SMRT Needs To Fix Faults Instead Of Posting Nostalgic Photos, Say Netizens

Those who have wives or girlfriends may know the feeling — sometimes you may want to set the mood for some loving by reminiscing with your bae on how you met, how you popped the question, etc. — but the only thing she wants to talk about is how you forgot her birthday this year and always leave the toilet seat up?

SMRT’s media team must feel a little bit like that now, when nothing it can do will make commuters forget about the numerous and repeated train breakdowns that have plagued the network for weeks. And keeping quiet isn’t the answer, either.

Well, the transport operator learnt the hard way that nostalgia isn’t the way to placate commuters when it foolishly thought that taking a trip down memory road would be the best way to ease tensions.

Back To The Future

After all, how do you make people forget such a regular feature of the morning commute, and one which will be so for the foreseeable future?

The latest one was as recently as this morning (Wednesday, July 12):

Since SMRT persists in testing the signalling system during peak hours, perhaps it should instead have shown commuters that they are working to fix the faults, instead of harking back to the past in a possible bid to distract them from the dire situation.

Testing Commuters’ Patience

The trip down memory lane received the expected responses from netizens fed up with the breakdowns.

Some did appreciate the nostalgia — especially of the days when there were no train breakdowns.


Some even suggested, perhaps sarcastically, that old buses like the one featured in the post should remain in service. Who knows, they may actually be more reliable than our MRT trains.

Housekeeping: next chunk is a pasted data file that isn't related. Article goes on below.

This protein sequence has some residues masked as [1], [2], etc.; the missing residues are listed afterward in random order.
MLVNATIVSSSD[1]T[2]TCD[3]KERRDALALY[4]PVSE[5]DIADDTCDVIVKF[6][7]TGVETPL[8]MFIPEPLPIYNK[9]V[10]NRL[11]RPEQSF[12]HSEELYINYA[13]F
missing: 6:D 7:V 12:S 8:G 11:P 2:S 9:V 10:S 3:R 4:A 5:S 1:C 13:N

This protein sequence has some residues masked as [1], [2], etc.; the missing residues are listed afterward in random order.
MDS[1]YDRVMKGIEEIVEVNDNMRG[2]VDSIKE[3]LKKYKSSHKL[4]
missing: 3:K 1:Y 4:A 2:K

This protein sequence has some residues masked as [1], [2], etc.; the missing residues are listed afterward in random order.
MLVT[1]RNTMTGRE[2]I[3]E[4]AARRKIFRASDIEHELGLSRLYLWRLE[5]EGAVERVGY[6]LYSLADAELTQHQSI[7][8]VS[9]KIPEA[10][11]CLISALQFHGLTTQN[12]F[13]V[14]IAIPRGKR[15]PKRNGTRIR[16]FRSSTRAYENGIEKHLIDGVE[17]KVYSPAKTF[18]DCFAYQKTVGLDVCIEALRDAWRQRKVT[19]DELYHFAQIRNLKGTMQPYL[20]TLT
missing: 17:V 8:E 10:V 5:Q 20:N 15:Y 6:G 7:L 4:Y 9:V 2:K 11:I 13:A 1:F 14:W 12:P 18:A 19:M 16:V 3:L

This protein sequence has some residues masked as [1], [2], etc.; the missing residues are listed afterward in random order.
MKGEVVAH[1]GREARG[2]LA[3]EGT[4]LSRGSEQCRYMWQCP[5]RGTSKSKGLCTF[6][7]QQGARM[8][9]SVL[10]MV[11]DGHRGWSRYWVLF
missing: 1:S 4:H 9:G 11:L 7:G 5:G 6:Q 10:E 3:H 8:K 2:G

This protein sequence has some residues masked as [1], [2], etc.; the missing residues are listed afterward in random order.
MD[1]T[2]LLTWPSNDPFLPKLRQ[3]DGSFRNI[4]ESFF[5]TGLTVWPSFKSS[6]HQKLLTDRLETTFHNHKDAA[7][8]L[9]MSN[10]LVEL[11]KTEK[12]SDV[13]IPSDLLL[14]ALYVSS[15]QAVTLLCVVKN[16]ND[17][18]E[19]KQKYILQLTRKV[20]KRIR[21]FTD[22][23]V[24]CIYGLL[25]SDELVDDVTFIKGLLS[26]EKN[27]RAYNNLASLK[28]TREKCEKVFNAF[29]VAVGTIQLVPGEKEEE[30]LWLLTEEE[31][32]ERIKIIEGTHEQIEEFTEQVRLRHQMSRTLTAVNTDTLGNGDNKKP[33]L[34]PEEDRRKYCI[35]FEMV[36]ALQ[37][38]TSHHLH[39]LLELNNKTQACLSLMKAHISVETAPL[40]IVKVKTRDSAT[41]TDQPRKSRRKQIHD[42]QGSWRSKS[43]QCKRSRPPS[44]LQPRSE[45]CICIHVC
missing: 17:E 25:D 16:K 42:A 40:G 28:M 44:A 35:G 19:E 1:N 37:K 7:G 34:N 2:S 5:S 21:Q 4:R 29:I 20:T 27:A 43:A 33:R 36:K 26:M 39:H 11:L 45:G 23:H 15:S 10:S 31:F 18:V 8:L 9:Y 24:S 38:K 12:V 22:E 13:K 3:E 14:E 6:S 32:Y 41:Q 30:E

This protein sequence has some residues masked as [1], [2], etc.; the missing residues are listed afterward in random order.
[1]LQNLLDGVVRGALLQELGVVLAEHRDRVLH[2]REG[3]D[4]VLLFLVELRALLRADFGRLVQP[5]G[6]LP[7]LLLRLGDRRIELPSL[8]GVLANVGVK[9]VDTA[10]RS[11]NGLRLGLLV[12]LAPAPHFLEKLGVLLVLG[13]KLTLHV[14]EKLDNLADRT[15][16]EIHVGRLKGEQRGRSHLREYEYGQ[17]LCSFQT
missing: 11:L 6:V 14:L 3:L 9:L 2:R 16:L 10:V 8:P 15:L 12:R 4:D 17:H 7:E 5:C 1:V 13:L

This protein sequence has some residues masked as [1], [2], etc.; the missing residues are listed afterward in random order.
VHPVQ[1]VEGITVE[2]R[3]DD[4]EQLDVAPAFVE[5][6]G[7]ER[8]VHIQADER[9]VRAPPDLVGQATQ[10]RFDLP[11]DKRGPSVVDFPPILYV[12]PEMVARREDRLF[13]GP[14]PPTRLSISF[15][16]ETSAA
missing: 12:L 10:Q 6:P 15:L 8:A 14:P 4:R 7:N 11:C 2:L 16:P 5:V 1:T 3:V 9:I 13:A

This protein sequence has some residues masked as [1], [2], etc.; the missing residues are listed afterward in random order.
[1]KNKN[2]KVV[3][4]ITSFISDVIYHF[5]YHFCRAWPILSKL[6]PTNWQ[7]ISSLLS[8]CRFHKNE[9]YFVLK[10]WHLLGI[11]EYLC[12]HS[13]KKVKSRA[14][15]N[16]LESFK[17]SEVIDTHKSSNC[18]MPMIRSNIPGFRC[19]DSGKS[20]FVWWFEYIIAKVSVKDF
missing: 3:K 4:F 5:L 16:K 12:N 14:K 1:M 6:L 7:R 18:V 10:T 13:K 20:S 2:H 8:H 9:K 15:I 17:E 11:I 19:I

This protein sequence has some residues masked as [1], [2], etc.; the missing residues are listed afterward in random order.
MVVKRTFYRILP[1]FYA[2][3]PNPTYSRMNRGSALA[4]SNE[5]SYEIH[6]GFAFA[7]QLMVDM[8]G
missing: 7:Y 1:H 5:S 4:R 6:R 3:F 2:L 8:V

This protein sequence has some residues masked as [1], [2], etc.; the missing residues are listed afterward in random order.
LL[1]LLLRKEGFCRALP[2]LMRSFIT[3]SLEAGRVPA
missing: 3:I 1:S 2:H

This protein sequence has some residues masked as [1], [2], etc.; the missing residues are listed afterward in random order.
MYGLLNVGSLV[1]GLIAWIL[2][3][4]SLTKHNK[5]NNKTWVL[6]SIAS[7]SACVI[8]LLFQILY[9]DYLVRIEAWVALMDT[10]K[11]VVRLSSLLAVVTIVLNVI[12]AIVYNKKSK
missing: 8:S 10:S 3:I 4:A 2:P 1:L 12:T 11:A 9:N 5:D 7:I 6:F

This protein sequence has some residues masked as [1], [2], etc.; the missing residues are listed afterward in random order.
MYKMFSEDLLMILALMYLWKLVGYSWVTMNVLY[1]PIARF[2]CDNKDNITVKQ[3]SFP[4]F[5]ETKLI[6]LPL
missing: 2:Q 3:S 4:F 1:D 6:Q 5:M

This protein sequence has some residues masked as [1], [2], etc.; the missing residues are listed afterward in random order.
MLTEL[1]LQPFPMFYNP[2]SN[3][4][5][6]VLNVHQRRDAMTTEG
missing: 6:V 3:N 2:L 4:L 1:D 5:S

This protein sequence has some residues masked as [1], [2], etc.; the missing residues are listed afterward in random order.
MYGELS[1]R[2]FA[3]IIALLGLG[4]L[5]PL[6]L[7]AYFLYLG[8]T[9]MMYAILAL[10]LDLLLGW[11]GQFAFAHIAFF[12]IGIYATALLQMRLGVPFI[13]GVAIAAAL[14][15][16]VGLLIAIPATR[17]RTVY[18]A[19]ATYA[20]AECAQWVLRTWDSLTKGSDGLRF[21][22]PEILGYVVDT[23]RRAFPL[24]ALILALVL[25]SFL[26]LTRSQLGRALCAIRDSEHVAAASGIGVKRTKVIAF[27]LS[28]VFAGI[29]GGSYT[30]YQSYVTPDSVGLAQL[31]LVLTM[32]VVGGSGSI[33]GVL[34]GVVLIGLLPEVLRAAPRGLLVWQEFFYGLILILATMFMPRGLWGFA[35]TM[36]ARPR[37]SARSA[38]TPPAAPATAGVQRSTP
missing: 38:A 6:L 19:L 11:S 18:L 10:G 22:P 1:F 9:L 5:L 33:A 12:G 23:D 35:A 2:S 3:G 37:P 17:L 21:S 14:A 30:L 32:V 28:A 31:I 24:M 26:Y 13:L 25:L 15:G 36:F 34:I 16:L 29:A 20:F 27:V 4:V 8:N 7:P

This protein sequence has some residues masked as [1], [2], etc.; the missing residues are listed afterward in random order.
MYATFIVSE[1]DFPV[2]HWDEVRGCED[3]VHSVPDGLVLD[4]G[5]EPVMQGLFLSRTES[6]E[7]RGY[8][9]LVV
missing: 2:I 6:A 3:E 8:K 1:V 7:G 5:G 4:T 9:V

And many just decried how SMRT can spare the time to post meaningless posts instead of train fault updates and spending more time fixing the faults.


SMRT CEO Responds

SMRT Trains chief executive Lee Ling Wee attempted to quell these tensions in a long-overdue post on SMRT’s website on Monday (July 10) that was also reported by Channel NewsAsia.

He explained that if SMRT were to restrict testing the signalling system during non-peak periods, it would take Singapore “years” to rectify the situations.

Mr Lee also claimed that “no two railway are identical in the way they are designed and operated”, and hence the SMRT can’t just replicate the “well-oiled systems of Taipei, Hong Kong and London”.  

This inevitably led to SMRT having “no choice” but to test the MRT signalling system throughout the day.

Netizens Aren’t Having It

It seems that nothing short of a complete remedy of the problem would satisfy netizens, most of whom deemed Mr Lee’s explanation as unsatisfactory.



SMRT Can’t Win

It seems that the only thing that SMRT can do nowadays is raise netizens’ hackles further no matter what they do.

Since it seems incapable of eliminating the train faults in the near future, a hike in train fares better not come soon.

Featured images from Facebook